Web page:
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T

he limiting draw ratio (LDR) for
cylindrical-cup drawing was dis-
cussed in the May and June columns.
The following conclusions were reached:
1) The critical forming parameter
for cylindrical-cup drawing is the LDR,
which is the ratio of the maximum
blank diameter to punch diameter that
can be drawn in one draw operation. In
turn, this maximum blank diameter
controls the height to diameter ratio
of the drawn cup.
2) The material property that affects
the LDR is the normal anisotropy
ratio (r
m
), which defines the resist-
ance of the sheetmetal to deforma-
tion in the thickness direction. An
advantageous r
m
value (greater than
1) is found primarily in cold-rolled
vacuum-degassed interstitial-free
(VD-IF) steel or aluminum-killed
draw-quality (AKDQ) steel.
3) Hot-rolled and higher-
strength steels, as well as aluminum
and other nonferrous materials,
have r
m
values around 1 and there-
fore have no deep-draw advantages.
In summary, deep-draw design
limits are relatively easy to com-
pute and fall into the “back-of-enve-
lope” category. If r
m
is around 1,
the LDR or edge of the deformation
cliff is approximately 2.0 to 2.2 and
the permissible height of the cylin-
drical cup approximates the cup
diameter. To avoid falling off the
edge of the deformation cliff, the
general practice is to keep the design
draw ratio about 0.2 below the LDR.
If sufficient cup height cannot be
achieved in one operation for a
given cup diameter, a redraw oper-
ation is added.
If the tool severity is close to the
edge of the cliff and there is no
room for a redraw stage, what can be
done to save the tooling? First, reduce
the unnecessary frictional forces. These
forces do not contribute to the shape of
the cup but certainly increase the total
forming force. A major improvement in
the lubricant will help. A dry or barrier
lubricant applied to the sheetmetal
completely isolates the sheetmetal from
the tooling. These lubricants have a
Stuart Keeler (Keeler Technologies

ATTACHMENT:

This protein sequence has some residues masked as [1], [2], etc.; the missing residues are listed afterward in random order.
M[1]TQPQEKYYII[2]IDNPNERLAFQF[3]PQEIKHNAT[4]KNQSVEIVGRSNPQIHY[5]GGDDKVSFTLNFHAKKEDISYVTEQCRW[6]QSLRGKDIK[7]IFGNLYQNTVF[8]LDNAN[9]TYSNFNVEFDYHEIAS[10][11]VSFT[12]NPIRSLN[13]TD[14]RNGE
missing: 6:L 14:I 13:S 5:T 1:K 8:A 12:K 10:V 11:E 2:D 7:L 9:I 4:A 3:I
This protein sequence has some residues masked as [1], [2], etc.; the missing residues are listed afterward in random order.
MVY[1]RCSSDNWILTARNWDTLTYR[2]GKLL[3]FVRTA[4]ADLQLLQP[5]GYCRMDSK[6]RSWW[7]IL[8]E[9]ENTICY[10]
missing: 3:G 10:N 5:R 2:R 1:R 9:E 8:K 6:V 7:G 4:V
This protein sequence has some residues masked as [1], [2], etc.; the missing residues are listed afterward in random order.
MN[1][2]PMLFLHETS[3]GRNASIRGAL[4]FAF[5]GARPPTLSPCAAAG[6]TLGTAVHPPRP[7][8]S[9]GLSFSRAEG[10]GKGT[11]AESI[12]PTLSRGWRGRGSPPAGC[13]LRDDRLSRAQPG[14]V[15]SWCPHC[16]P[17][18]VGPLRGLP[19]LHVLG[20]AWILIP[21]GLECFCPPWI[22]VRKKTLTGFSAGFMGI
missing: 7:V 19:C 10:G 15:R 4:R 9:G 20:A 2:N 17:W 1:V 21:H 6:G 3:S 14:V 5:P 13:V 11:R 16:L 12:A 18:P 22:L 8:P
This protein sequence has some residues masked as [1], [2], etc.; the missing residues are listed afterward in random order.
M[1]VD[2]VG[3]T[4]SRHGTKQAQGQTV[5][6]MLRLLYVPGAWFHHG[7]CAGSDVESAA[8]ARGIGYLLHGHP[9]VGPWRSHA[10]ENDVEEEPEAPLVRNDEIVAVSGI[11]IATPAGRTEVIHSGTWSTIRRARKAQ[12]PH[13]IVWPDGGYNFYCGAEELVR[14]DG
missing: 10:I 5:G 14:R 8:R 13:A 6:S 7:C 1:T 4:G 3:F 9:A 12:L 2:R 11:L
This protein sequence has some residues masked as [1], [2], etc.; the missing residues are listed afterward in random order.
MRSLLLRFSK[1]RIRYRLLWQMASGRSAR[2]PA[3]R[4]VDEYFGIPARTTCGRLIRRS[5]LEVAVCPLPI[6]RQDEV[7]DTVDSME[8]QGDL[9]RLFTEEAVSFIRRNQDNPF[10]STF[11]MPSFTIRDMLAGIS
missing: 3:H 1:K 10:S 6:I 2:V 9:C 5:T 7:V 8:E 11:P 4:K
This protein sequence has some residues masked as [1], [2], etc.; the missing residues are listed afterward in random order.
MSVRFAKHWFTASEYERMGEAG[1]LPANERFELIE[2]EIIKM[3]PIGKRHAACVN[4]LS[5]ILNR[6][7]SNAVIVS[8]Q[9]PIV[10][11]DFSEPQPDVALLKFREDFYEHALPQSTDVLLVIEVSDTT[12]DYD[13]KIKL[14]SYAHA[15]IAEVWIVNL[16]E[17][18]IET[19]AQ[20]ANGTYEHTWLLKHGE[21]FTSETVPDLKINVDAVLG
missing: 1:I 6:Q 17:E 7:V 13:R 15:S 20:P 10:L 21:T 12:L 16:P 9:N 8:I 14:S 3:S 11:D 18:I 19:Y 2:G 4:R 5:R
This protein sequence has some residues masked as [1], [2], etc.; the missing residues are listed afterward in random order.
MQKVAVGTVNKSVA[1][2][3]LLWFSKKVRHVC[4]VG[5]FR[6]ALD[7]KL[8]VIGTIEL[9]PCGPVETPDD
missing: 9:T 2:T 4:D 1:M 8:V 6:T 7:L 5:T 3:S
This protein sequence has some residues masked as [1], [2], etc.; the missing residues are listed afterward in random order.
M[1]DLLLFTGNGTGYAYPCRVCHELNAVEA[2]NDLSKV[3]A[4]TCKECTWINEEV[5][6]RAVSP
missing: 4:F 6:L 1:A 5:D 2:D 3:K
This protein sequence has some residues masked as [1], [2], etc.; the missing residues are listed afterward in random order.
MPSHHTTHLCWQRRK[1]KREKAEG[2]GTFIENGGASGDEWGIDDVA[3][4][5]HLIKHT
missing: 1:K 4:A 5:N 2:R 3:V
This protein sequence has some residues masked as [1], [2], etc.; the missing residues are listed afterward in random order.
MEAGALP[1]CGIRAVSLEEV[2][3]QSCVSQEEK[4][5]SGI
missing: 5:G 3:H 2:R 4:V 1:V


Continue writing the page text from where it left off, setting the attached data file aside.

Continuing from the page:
LLC) is best known worldwide for
his discovery of forming limit
diagrams, development of circle
grid analysis and implementation
of other press shop analysis tools.
Stuart’s sheetmetal forming
experience includes 24 years at
National Steel Corporation and
12 years at The Budd Company
Technical Center, enabling him to
bring a very diverse background
to this column and the many
seminars he teaches for PMA.
Keeler Technologies LLC
P.O. Box 283
Grosse Ile, MI 48138
Fax: 734/671-2271
E-mail: keeltech@comcast.net
T HE SCI ENCE OF FORMI NG
STUART KEELER
Process Changes Can Increase Cup Height
Tooling Technology
Stuart Keeler’s next seminar is
“Forming Difficult Stampings,”
scheduled for August 16-17 in
Cleveland, OH. Check
www.metalforming.com for this
and other seminars.
Fig. 1—Schematic A illustrates how work-
hardened sheetmetal locked between an
expanding punch with a serrated surface
and the lower blankholder can be used to
pull a larger blank into the cup wall.
Schematic B shows a plan view of the
expanding segments of the punch.
Top View of
Segmented Punch
B
A
Force
Force
Force
Force
Upper
blankholder
Lower
blankholder
Sheetmetal
Rough surface
of punch
S
e
g
m
e
n
t
e
d

p
u
n
c
h
38 METALFORMING / JULY 2006 www. me t a l f o r mi n g ma g a z i n e . c o m
coefficient of friction of 0.03 to 0.04
compared to 0.12 to 0.15 for the better
liquid lubricants. This can reduce the
frictional force by a factor of four or
more depending on the surface condi-
tion of the tooling. In addition, these
dry or barrier lubricants also are tem-
perature insensitive and do not degrade
when heated.
The maximum cup-drawing force
occurs about one-third of the way
through the stroke. Clearing that criti-
cal depth without failure means non-
critical forming all the way to home
depth. Procedures to reduce the peak
blankholder force only near the maxi-
mum force help successful cup forming.